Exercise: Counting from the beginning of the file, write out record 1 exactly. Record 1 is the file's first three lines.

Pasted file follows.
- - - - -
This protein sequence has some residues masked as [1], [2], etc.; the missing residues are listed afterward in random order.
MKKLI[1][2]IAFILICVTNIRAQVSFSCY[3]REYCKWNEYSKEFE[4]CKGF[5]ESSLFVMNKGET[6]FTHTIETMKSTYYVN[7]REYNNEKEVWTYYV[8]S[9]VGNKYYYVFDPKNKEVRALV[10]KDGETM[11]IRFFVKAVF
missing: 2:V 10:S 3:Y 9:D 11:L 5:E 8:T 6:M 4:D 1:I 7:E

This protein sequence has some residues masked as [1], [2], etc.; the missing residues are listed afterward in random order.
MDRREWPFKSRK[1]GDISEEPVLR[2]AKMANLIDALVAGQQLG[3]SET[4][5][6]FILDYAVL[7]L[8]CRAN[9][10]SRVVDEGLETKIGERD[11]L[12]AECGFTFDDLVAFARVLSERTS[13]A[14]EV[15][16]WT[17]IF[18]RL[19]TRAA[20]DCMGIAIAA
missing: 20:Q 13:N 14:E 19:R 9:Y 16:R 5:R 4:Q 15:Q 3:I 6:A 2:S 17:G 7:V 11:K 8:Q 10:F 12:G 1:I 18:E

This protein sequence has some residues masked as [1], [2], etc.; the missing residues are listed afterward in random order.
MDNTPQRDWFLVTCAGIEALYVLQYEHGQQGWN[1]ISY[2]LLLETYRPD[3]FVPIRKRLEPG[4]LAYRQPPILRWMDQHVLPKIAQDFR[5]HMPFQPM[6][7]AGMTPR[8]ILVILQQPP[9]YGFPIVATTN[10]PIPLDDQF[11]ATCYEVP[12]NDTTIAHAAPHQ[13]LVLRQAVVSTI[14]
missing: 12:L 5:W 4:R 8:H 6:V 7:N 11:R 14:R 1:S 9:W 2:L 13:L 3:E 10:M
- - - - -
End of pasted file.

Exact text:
This protein sequence has some residues masked as [1], [2], etc.; the missing residues are listed afterward in random order.
MKKLI[1][2]IAFILICVTNIRAQVSFSCY[3]REYCKWNEYSKEFE[4]CKGF[5]ESSLFVMNKGET[6]FTHTIETMKSTYYVN[7]REYNNEKEVWTYYV[8]S[9]VGNKYYYVFDPKNKEVRALV[10]KDGETM[11]IRFFVKAVF
missing: 2:V 10:S 3:Y 9:D 11:L 5:E 8:T 6:M 4:D 1:I 7:E